• The two larger states, California and Texas, have almost three times our population—but combined; they spend only a bit more than New York on Medicaid

DSRIP to the Rescue?

New York is in desperate need of a restructuring how they deliver care to their approximately 5 million Medicaid beneficiaries. Enter DSIRP? In his article, “In Medicaid waiver, a challenge to connect, collaborate and create6” Anthony Brino, does a great job summarizing the details of how DSIRP may be able to help the New York Medicaid population and in turn reduce associated costs and increase payment: “Gov. Andrew Cuomo, has received a waiver from CMS to invest $8 billion in a larger redesign over the next five years, using money from what is estimated to be $17 billion in federal shared savings. The bulk of the waiver, $6.42 billion, is for the DSRIP program, which has the ambitious goal of reducing avoidable admissions for Medicaid patients by 25 percent over 10 years. More broadly, it’s trying to ensure that Medicaid beneficiaries can access integrated medical and behavioral health services across primary care practitioners, community-based organizations, home health visits, specialists and hospitals, through a single system of effective care management. In the $6.4 billion DSRIP program, participating providers applying for grants will choose from 25 different initiatives or propose their own to try new models of primary and hospital care, prevention and chronic disease management and community-based outreach and co-location.6

There will be many challenges along the way as New York and many other states jump on the DSRIP train hoping to improve the care they deliver to their Medicaid populations. However, if these States are able to stay the course and overcome the challenges and prove to be successful using programs like DSRIP to implement innovative mechanisms of care delivery, the resulting impact could be just the change the U.S. needs to reduce the cost of caring for our most valuable asset…our citizens! Only time will tell…stay tuned, this story’s just about to get interesting.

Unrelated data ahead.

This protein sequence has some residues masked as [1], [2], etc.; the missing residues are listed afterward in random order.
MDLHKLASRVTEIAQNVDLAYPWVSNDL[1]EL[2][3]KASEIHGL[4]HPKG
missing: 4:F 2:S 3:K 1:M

What do you think? Do you think programs like DSIRP will prove to be successful? What challenges do you see States facing with implementing such programs?

 

Resources for this blog post:

  1. http://dsrip.nj.gov/
  2. http://medicaid.gov/Medicaid-CHIP-Program-Information/By-Topics/Waivers/1115/Section-1115-Demonstrations.html
  3. http://dsrip.nj.gov/documents/07-17-2013%20NJ%20DSRIP%20Education_Session%201.pdf
  4. http://www.medicalnewstoday.com/info/medicare-medicaid/
  5. http://en.wikipedia.org/wiki/Medicaid
  6. http://www.ppinys.org/reports/medicd99.htm
  7. http://www.govhealthit.com/news/medicaid-waiver-challenge-connect-collaborate-and-create#.U3wClyhRpJ0

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2 thoughts on “Changing Delivery and Spending of Medicaid through DSRIP

  1. Priyal Patel Post author

    Thank you, I am glad you found this useful. There are so many programs out there that organizations are not even aware of that can really help drive quality care. Hopefully through quick blogs like this the knowledge can be spread! Thanks again.